Back around '50, in the small town of Spur

The handsome young Roger first laid eyes on her.

With her hair flaming copper it was plain to see

Why our girl Minnie Pearl was known as Penny.


Roger was a well-known photographer man.

He’d develop your pictures with stuff in a pan.

But when Penny brought a roll to develop to him

He made extra copies of her on the film.


Without her suspecting, much less her a-knowing

His interest in Penny was steadily growing.

Then came an evening at the town’s croquet court

When all the young folks gathered up for the sport.


Now the game of croquet is well understood

With wickets and mallets and balls made of wood

As a genteel endeavor for ladies and gents.

As a way to meet girls it makes perfect sense.


With Roger and Penny both there and a-playing

Cupid’s arrows were flying, it goes without saying.

As they hammered away at the balls and the stakes

Love’s magic spell ran wild with no brakes.


In a whirlwind courtship, both ready to go,

They eloped and were married in New Mexico.

Returning to Spur as husband and wife

They soon settled down to start married life.


For fifty years now they’ve dealt with events

That strengthened their bond and tested their sense.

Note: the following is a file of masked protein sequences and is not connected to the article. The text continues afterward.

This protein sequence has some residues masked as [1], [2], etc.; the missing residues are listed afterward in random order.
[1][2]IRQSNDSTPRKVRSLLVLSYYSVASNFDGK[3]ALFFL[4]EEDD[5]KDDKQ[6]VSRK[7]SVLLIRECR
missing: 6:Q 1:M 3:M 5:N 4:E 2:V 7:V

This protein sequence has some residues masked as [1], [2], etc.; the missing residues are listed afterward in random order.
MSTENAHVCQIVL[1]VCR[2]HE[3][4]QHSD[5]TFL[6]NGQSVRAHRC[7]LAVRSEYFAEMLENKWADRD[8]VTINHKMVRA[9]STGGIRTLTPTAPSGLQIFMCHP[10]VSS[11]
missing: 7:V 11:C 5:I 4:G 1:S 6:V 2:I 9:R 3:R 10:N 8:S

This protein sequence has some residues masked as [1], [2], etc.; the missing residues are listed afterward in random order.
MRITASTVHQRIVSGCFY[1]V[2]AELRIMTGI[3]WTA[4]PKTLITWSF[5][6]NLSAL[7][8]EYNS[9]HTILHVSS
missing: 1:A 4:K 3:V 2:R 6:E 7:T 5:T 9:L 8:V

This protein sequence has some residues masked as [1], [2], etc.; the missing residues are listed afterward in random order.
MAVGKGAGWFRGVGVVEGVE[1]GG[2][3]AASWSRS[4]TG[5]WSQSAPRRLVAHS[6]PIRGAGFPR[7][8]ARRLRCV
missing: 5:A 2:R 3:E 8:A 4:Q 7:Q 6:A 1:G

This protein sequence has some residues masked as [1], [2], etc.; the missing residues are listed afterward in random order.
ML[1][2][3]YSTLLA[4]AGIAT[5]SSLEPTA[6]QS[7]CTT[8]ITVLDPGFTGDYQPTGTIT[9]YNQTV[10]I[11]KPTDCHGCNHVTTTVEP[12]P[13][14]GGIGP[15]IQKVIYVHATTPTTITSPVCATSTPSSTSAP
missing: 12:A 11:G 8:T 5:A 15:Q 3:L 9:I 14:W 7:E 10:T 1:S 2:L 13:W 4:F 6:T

Though Spur was as pleasant as mornings in May

They soon found themselves moving away.


Seeking green pastures, you may want to say

Roger joined forces with old Schlumberger.

From then on they tended to move pretty much:

To Haskell, Lake Charles, Louisiana and such.



They returned to Texas, the Permian Basin

And when they retired they still kept on chasin’

To Dickens, to Arkansas, and old Abilene.

We’re hoping that now the last move’s been seen.


The blessings of children have come through the years

With Terry and Pam bringing laughter and tears,

With six precious grand-kids and even four great

A nice even dozen fills their family plate.


Life in Lake Charles and Lafayette too

Held lots of adventure for the Rorabaugh crew.

Roger loved fishing, could not get enough

Even when his boat got stuck in the Gulf.


When the tides went out and didn’t come back

And nighttime was nearing and all growing black

First Roger, then Penny, hauled on the rope.

To pull the boat shoreward was their only hope.


Wading and dragging the heavy boat out

O’er the sandbars to the river they cleared with a shout.

When at last they arrived back home in the dark

They gave thanks they’d not been snacks for a shark.


They’d always been rockhounds and working with stones

Gives them such pleasure clear down to their bones;

Tumbling, and grinding, and shaping with fire,

Buffing, and polishing, highlighting with wire.


Gifted both are making treasures to see.

They shaped rocky spangles for the Club Christmas tree.

Looking back through the priceless years of their past

We can see that the photos from first to the last


Were developed with love in God’s special plan.

And their story continues. This woman. This man.

Shining more brightly than diamonds and gold

What the two of them have can never grow old.




By James R. Grant


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